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May 29, 2017

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Taiwan sees 2.19-percent GDP growth in 2013

TAIPEI, Taiwan -- Taiwan saw 2.19-percent GDP growth in 2013, as exports, investment and consumption exceeded expectation in the fourth quarter, the Directorate-General of Budget, Accounting and Statistics (DGBAS, 主計處) said yesterday.

The growth rate released yesterday was 0.45 percentage points higher than DGBAS's previous estimate of 1.74 percent. The fourth quarter last year saw 2.92-percent GDP growth, also up 1.7-percent from the DGBAS's previous estimate.

Taiwan saw 1.44 percent, 2.69 percent and 1.66 percent GDP growth in the first, second and third quarter, respectively.

Higher Than Expected Figures

While electronics products took the lead in Taiwan's exports, base metals and machineries also outperformed in the fourth quarter, whereas the former grew 4.23 percent and the latter grew 9.05 percent. The two sectors each declined for seven and six consecutive quarters respectively as of the third quarter of 2013. All in all, exports saw a real growth of 3.95 percent in the fourth quarter, up 2.86 percentage point from the previous estimate, DGBAS said.

The average stock index was pegged at 8,346 points in the fourth quarter. Stock index and transaction value respectively grew 12.2 percent and 17.02 percent. The growth in stock market also resulted in higher private consumption, the DGBAS said.

Due to car dealers' heavy promotion, registration of new vehicles grew 21.45 percent in the fourth quarter, which was the highest growth since the second quarter of 2011. The retail sector and food sector grew 4.26 percent and 2.85 percent, respectively. All in all, private consumption grew 3.25 percent in the fourth quarter, up 1.24 percentage point from the previous estimation.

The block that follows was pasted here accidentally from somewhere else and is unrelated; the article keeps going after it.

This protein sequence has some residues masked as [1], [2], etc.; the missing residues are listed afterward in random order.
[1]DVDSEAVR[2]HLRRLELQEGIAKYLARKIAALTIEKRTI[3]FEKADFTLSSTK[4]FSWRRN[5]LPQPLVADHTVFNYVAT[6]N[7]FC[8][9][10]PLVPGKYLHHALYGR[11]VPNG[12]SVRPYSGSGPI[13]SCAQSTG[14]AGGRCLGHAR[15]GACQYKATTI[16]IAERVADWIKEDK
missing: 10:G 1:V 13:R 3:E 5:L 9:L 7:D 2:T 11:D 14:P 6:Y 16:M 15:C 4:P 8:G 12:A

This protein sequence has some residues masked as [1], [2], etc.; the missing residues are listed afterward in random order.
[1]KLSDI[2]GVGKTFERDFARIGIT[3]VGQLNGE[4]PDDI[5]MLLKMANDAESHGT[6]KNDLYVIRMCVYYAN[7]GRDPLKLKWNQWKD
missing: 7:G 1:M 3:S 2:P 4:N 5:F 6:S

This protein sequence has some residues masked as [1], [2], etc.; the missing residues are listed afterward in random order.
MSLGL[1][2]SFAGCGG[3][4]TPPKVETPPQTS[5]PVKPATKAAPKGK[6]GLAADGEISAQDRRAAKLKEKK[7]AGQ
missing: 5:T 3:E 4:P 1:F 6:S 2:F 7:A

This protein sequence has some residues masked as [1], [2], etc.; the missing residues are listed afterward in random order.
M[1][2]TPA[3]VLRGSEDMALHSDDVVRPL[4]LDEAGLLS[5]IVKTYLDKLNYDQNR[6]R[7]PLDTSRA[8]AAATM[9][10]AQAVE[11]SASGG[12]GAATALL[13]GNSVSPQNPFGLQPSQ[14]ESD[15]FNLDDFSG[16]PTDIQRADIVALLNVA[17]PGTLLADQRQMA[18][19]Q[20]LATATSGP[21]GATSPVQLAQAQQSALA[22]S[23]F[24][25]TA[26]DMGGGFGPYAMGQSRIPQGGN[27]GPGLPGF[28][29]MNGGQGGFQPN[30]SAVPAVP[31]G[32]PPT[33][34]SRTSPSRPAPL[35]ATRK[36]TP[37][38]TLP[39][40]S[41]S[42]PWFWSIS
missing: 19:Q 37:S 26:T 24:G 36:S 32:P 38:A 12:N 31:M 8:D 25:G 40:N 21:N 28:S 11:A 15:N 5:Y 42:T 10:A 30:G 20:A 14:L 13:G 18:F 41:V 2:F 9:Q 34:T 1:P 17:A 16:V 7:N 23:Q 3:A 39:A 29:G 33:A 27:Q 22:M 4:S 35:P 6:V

Thanks to higher sales of electronics consumer products around the globe, the domestic semiconductor industry increased its investment by 11.75 percent in the fourth quarter. The manufacturing sector's investment also grew 3.11 percent. All in all, capital formation grew 9.74 percent in the fourth quarter, up 4.77 percentage point from the previous estimate.

Economic Recovery and Risks Co-existing

The economy has shown signs of improvement, said DGBAS senior official Jasmine Mei (梅家瑗). The IMF recently adjusted its economic growth rate forecast from 2.9 percent in 2013 to 3 percent in 2014, while the Global Insight adjusted its forecast from 2.4 percent to 2.5 percent, and the World Bank Group changed from 2.2 percent to 2.4 percent. They marketed the first upward adjustment after multiple downward adjustments made by these institutions, Mei said.

Mei noted, however, that the current economy can be described as "recovery and risks co-existing." While the fundamentals of the U.S. economy are turning positive, the looming quantitative easing remains a risk factor. While the economy is improving in the eurozone, low inflation may lead to higher real interest rates and deflation. Japan is set to increase their consumption tax in April, which may hurt private consumption. China's plans to restructure its economy may lead to lower economic growth rate this year.

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